One of the women on the bus took the microphone and performed an original song, "Santa Makes Me Want to Shake It." Her compatriots were dancing very suggestively against the railing, but the volume of the backing track was too low, and no amount of ass shaking could catch the crowd's attention. Sensing a lull in the action, the emcee came back for a duet version of "Jingle Bell Rock," in which he replaced the word "rock" with "cock."

(Stephanie Keith / Hell Gate)
(Stephanie Keith / Hell Gate)

Watching a pink-cheeked young man in a red and white candy-striped coat and a rubber Rudolph nose dance forcefully to a techno version of a Christmas carol made me fear for the attendees' long-term health. Something about the underlying menace of grinding, percussive beats jammed under "It's Beginning to Look a Lot Like Christmas" could cause some deep emotional trauma to those who had already done more than three or four hits of molly. Nevertheless, by 11 a.m., it was time to drink (more). All the revelers peeled out in different directions, led by different factions of the SantaCon mafiosi. I followed a brass band as it marched straight down Broadway trailing a hundred or so staggering Santas, like a second line that was happening in hell, rather than New Orleans. 

The largest concentration of revelers migrated a block over to Seventh Avenue, and formed enormous, mirror image lines outside of Margaritaville and Yard House, two cavernous, multi-level bars that would seem fun if you were the sort of person who also believed that SantaCon was fun. There in the throng, just kind of standing still, was a very tall, young guy holding up a poster that read "IM FROM FLORIDA." He'd come up from Tampa, he told me, for this cultural experience. Was it worth it? "Oh yeah, totally," he said. But his eyes were nervous. They kept darting over to the NYPD officer who was, absurdly, writing someone a ticket for drinking in public, in the line in front of Yard House. This was not the vibe that Santa had promised. 

(Stephanie Keith / Hell Gate)

Both bars blocked our photographer from entering, citing a "no press" policy that makes you wonder what dark things SantaCon is hiding in these venues. I went into Yard House myself and discovered the answer: hundreds of 23 year olds nursing watered-down vodka cranberries and telling their girlfriends to be quiet so they could watch the World Cup game. A secret revealed at last.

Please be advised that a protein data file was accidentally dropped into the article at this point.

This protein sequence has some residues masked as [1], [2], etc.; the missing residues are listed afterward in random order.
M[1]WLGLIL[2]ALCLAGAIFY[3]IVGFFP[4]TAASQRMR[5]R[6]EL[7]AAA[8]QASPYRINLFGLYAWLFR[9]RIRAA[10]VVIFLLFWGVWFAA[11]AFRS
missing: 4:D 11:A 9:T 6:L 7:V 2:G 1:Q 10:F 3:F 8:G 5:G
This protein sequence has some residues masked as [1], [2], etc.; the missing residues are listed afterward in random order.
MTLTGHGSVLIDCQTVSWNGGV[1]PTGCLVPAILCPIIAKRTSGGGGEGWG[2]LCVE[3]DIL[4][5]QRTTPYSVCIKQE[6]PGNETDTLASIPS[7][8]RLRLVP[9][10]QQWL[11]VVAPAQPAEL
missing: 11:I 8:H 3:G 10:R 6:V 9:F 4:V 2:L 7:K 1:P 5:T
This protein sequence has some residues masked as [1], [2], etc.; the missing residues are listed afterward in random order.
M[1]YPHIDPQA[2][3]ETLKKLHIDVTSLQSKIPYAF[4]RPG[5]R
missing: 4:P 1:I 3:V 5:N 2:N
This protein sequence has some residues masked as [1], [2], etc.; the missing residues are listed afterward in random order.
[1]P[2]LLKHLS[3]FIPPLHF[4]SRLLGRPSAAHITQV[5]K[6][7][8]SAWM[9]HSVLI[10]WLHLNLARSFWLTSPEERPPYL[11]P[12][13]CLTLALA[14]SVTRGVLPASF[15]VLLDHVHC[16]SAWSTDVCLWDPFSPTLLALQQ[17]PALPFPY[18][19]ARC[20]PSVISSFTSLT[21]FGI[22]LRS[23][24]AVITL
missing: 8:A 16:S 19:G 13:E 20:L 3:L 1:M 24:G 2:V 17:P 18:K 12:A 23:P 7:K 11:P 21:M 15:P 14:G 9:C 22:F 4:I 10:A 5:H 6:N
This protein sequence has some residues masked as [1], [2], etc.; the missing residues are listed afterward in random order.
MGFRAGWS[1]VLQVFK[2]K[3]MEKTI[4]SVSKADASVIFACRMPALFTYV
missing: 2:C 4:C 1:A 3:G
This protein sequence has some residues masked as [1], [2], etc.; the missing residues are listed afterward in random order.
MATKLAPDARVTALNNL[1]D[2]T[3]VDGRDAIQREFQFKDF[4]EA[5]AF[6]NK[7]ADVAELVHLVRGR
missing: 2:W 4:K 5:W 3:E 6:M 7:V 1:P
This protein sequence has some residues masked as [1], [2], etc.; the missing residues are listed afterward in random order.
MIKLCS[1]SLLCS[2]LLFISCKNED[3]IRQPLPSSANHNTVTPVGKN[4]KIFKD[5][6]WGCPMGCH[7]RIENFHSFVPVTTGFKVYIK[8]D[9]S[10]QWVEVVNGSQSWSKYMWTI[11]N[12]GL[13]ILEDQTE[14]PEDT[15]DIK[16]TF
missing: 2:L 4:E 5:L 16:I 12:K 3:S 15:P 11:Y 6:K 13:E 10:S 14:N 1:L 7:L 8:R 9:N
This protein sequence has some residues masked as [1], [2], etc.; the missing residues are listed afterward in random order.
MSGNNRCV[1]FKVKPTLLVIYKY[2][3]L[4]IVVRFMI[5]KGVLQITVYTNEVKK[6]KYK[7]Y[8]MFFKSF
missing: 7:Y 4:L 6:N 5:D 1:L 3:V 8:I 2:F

(Stephanie Keith / Hell Gate)
(Stephanie Keith / Hell Gate)

As hours ticked by and the day grew darker, the mood of SantaCon itself darkened as well, the giddy tingles of the bright morning drinkers giving way to the sodden surliness of those who have descended into the bewilderment of costumes mixed with hard alcoholic haze. The unlucky may have lurched their way directly into the testosterone-buzzed midnight crowds emerging from the Teofimo Lopez fight at Madison Square Garden, perhaps finding that the Santa jumpsuits offer little arm mobility in a street fight. (Santa Claus may always be watching, but he never seems to jump in to help if you're getting your ass kicked.)

(Stephanie Keith / Hell Gate)
(Stephanie Keith / Hell Gate)
(Stephanie Keith / Hell Gate)
(Stephanie Keith / Hell Gate)

My favorite moment of SantaCon 2022 came on the corner of 40th Street and Seventh Avenue, when the Santas were rushing to fill the sidewalks around Margaritaville's glassy facade. Marching towards them from the south came an entire pack of a dozen or so Jesus people, all in matching red vests, toting a big cross that read "Jesus Is Savior" and a sign that read "Repent or Perish." Was this a clever SantaCon counterprotest? A bold move by the religious freaks to claim the offensive momentum in the War on Christmas? I don't normally care for the evangelicals, but the enemy of my enemy must be given their due consideration. 

(Stephanie Keith / Hell Gate)

The two groups, only yards apart, faced off: the Bible fanatics on the south side of the street, and the equal and opposite SantaCon fanatics on the north side. It was unclear who would give way first. Right at that moment, barreling down 40th Street between them, came a New York City garbage truck, out on its daily rounds. As it braked hard to avoid flattening anyone, the driver leaned his head out the window and said, to everyone at once, "MOVE!"

And you know what? They did. The garbage truck—the ghost of New York City past, present, and future—rumbled on, triumphant. You've had your fun, you blundering Christmas zealots. Now don’t come back 'til DICKmas of Twenty-TwentyPEE. 

Sometimes, Santa doesn't pay his fare. (Stephanie Keith / Hell Gate)